/* Five points */ wikilinks
Calvinism is most often identified with Calvin's teaching on the question of salvation and [[providence]]. Many summarize Calvinism in five points, often referred to by the acronym TULIP, which itself was invented sometime in the 1930's. (The Synod of [[Dortmund]] (Dort, for short) originally created these as a response to the five points of Arminianism. At the time they were ordered as ULTIP.) However, these five points do not represent the entirety of reformed theology. Some topics such as the [[Trinity]] and and God's providence are not sufficiently covered by these points alone.
*'''T'''otal Depravity - every person but Christ is born with a sinful nature since the fall of man in the [[Garden of Eden]]. (See: Jeremiah 17:9, John 3:19, and Romans 3:10-12)
*'''U'''nconditional Election - [[God]] chose every elect person for salvation. This is also referred to as [[Predestination]]. (See: Romans 9:11-12, and Romans 9:16)
*'''L'''imited Atonement - [[Jesus]] only died for those whom God chose for salvation. Calvinists hold that he did not die for those who are not elect, but only those who are elect will even seek salvation. (See: John 10:14-15, John 17:2&9, and Ephesians 5:25)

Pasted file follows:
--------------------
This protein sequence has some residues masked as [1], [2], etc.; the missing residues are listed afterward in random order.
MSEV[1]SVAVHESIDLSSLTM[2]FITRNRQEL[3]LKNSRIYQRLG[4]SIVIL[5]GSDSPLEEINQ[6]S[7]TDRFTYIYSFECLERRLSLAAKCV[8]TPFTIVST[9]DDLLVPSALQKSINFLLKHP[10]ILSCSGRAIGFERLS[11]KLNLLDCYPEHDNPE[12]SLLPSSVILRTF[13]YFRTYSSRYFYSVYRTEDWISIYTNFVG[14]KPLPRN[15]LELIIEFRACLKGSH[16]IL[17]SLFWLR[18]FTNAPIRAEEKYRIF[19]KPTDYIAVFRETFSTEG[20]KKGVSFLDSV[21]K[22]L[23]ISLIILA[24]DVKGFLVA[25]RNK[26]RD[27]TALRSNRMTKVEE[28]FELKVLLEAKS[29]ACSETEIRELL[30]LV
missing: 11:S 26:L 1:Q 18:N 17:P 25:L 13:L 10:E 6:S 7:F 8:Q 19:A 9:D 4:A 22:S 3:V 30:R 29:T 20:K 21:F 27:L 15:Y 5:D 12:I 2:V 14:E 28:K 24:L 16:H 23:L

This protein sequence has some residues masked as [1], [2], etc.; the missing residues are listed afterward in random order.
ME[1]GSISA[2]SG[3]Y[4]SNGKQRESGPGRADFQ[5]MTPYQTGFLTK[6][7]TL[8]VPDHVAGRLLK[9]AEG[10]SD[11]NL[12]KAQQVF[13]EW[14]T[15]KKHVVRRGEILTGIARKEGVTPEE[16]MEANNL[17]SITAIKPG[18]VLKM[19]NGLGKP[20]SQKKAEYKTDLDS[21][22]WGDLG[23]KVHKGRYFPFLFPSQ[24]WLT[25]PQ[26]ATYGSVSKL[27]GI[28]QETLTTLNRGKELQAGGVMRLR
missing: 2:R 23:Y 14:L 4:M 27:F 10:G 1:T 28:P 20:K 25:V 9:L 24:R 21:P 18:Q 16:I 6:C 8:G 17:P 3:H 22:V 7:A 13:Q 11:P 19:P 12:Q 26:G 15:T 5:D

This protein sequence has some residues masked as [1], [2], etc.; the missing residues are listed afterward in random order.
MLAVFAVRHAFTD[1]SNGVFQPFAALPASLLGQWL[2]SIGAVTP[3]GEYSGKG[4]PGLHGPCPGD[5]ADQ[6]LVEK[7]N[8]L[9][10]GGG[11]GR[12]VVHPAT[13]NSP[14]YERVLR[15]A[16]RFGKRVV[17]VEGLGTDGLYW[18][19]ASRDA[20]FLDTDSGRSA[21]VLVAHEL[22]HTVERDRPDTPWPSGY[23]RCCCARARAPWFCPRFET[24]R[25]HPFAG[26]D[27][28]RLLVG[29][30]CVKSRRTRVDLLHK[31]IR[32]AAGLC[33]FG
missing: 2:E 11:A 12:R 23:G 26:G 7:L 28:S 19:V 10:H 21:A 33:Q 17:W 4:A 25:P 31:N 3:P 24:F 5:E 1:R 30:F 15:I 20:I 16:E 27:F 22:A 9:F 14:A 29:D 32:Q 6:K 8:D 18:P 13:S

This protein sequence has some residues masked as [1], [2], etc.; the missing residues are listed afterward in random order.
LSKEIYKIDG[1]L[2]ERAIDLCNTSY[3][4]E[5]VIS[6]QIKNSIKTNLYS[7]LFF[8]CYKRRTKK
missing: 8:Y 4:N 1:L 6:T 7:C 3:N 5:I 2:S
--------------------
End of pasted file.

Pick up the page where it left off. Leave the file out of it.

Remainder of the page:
*'''I'''rresistible Grace - Man has no [[free will]] over his eternal fate, and anybody whom God chooses for salvation (the elect) cannot resist His call. (See: Ezekiel 36:26-27, Acts 13:48, Acts 26:14-16, and Ephesians 1:4-6)
*'''P'''erseverance of the Saints - Once one is saved, they cannot lose their salvation and will persevere throughout their lives. Anyone who does not perservere shows that they were never truly saved. (See: John 10:27-29, 1 Corinthians 1:8-9, Philippians 1:6, 1 Peter 1:5, and Romans 8:38-39)
Some persons do not hold to all five points, and refer to themselves by the number of "points" to which they adhere. For example, a number of people agree with all points except for Limited Atonement, and thus refer to themselves as "Four Point Calvinists". This has not been used historically, but began sometime in the late 20th century.